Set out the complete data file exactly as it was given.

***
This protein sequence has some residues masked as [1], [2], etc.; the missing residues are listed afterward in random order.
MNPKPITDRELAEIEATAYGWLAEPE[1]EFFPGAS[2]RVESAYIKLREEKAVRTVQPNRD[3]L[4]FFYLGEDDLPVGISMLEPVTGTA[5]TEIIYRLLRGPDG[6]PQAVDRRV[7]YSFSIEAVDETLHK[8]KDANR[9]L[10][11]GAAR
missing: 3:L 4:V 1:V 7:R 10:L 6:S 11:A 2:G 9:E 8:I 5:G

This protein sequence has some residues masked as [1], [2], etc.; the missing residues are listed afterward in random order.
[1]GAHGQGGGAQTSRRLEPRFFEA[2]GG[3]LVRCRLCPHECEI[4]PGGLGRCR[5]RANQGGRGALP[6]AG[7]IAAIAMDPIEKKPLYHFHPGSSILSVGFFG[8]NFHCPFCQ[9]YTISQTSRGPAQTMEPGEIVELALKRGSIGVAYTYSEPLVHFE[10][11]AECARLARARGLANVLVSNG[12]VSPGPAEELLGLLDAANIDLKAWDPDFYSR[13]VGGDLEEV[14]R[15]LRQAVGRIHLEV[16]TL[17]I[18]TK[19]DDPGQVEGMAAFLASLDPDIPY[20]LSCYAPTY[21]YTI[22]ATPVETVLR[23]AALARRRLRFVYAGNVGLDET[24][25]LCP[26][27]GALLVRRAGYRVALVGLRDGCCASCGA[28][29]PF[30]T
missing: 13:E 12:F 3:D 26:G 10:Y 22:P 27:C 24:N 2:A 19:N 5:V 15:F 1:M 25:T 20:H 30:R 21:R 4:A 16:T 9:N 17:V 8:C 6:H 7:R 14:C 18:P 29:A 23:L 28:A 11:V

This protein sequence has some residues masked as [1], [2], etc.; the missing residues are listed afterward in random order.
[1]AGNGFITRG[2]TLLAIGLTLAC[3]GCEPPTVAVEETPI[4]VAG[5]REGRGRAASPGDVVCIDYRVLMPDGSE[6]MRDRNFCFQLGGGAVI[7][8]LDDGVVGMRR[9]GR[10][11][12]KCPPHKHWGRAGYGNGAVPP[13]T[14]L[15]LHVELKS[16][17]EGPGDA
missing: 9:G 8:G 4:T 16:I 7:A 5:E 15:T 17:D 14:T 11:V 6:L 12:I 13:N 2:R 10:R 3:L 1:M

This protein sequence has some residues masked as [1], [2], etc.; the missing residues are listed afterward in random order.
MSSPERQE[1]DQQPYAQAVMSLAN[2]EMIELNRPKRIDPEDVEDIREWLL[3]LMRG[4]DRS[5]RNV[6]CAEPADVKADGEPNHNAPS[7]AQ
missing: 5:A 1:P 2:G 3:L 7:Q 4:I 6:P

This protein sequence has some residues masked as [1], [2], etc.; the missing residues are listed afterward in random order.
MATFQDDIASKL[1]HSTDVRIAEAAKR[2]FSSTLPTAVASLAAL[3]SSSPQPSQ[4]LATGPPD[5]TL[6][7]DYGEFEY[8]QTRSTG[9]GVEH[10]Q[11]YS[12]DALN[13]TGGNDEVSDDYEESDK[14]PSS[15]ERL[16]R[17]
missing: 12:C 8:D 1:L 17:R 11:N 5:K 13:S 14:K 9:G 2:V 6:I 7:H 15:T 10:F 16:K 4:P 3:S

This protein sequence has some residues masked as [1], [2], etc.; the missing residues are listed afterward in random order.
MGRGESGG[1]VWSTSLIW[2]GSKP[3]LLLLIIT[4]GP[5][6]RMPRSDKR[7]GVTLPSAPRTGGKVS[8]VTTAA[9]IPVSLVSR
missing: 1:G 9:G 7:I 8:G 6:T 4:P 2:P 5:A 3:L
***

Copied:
This protein sequence has some residues masked as [1], [2], etc.; the missing residues are listed afterward in random order.
MNPKPITDRELAEIEATAYGWLAEPE[1]EFFPGAS[2]RVESAYIKLREEKAVRTVQPNRD[3]L[4]FFYLGEDDLPVGISMLEPVTGTA[5]TEIIYRLLRGPDG[6]PQAVDRRV[7]YSFSIEAVDETLHK[8]KDANR[9]L[10][11]GAAR
missing: 3:L 4:V 1:V 7:R 10:L 6:S 11:A 2:G 9:E 8:I 5:G

This protein sequence has some residues masked as [1], [2], etc.; the missing residues are listed afterward in random order.
[1]GAHGQGGGAQTSRRLEPRFFEA[2]GG[3]LVRCRLCPHECEI[4]PGGLGRCR[5]RANQGGRGALP[6]AG[7]IAAIAMDPIEKKPLYHFHPGSSILSVGFFG[8]NFHCPFCQ[9]YTISQTSRGPAQTMEPGEIVELALKRGSIGVAYTYSEPLVHFE[10][11]AECARLARARGLANVLVSNG[12]VSPGPAEELLGLLDAANIDLKAWDPDFYSR[13]VGGDLEEV[14]R[15]LRQAVGRIHLEV[16]TL[17]I[18]TK[19]DDPGQVEGMAAFLASLDPDIPY[20]LSCYAPTY[21]YTI[22]ATPVETVLR[23]AALARRRLRFVYAGNVGLDET[24][25]LCP[26][27]GALLVRRAGYRVALVGLRDGCCASCGA[28][29]PF[30]T
missing: 13:E 12:F 3:D 26:G 10:Y 22:P 27:C 24:N 2:A 19:N 5:V 15:F 1:M 25:T 20:H 30:R 21:R 4:A 16:T 9:N 17:V 8:C 6:H 7:R 14:C 18:P 29:A 23:L 28:A 11:V

This protein sequence has some residues masked as [1], [2], etc.; the missing residues are listed afterward in random order.
[1]AGNGFITRG[2]TLLAIGLTLAC[3]GCEPPTVAVEETPI[4]VAG[5]REGRGRAASPGDVVCIDYRVLMPDGSE[6]MRDRNFCFQLGGGAVI[7][8]LDDGVVGMRR[9]GR[10][11][12]KCPPHKHWGRAGYGNGAVPP[13]T[14]L[15]LHVELKS[16][17]EGPGDA
missing: 9:G 8:G 4:T 16:I 7:A 5:E 15:T 17:D 14:T 11:V 6:L 12:I 13:N 2:R 10:R 3:L 1:M

This protein sequence has some residues masked as [1], [2], etc.; the missing residues are listed afterward in random order.
MSSPERQE[1]DQQPYAQAVMSLAN[2]EMIELNRPKRIDPEDVEDIREWLL[3]LMRG[4]DRS[5]RNV[6]CAEPADVKADGEPNHNAPS[7]AQ
missing: 5:A 1:P 2:G 3:L 7:Q 4:I 6:P

This protein sequence has some residues masked as [1], [2], etc.; the missing residues are listed afterward in random order.
MATFQDDIASKL[1]HSTDVRIAEAAKR[2]FSSTLPTAVASLAAL[3]SSSPQPSQ[4]LATGPPD[5]TL[6][7]DYGEFEY[8]QTRSTG[9]GVEH[10]Q[11]YS[12]DALN[13]TGGNDEVSDDYEESDK[14]PSS[15]ERL[16]R[17]
missing: 12:C 8:D 1:L 17:R 11:N 5:K 13:S 14:K 9:G 2:V 6:I 7:H 15:T 10:F 16:K 4:P 3:S

This protein sequence has some residues masked as [1], [2], etc.; the missing residues are listed afterward in random order.
MGRGESGG[1]VWSTSLIW[2]GSKP[3]LLLLIIT[4]GP[5][6]RMPRSDKR[7]GVTLPSAPRTGGKVS[8]VTTAA[9]IPVSLVSR
missing: 1:G 9:G 7:I 8:G 6:T 4:P 2:P 5:A 3:L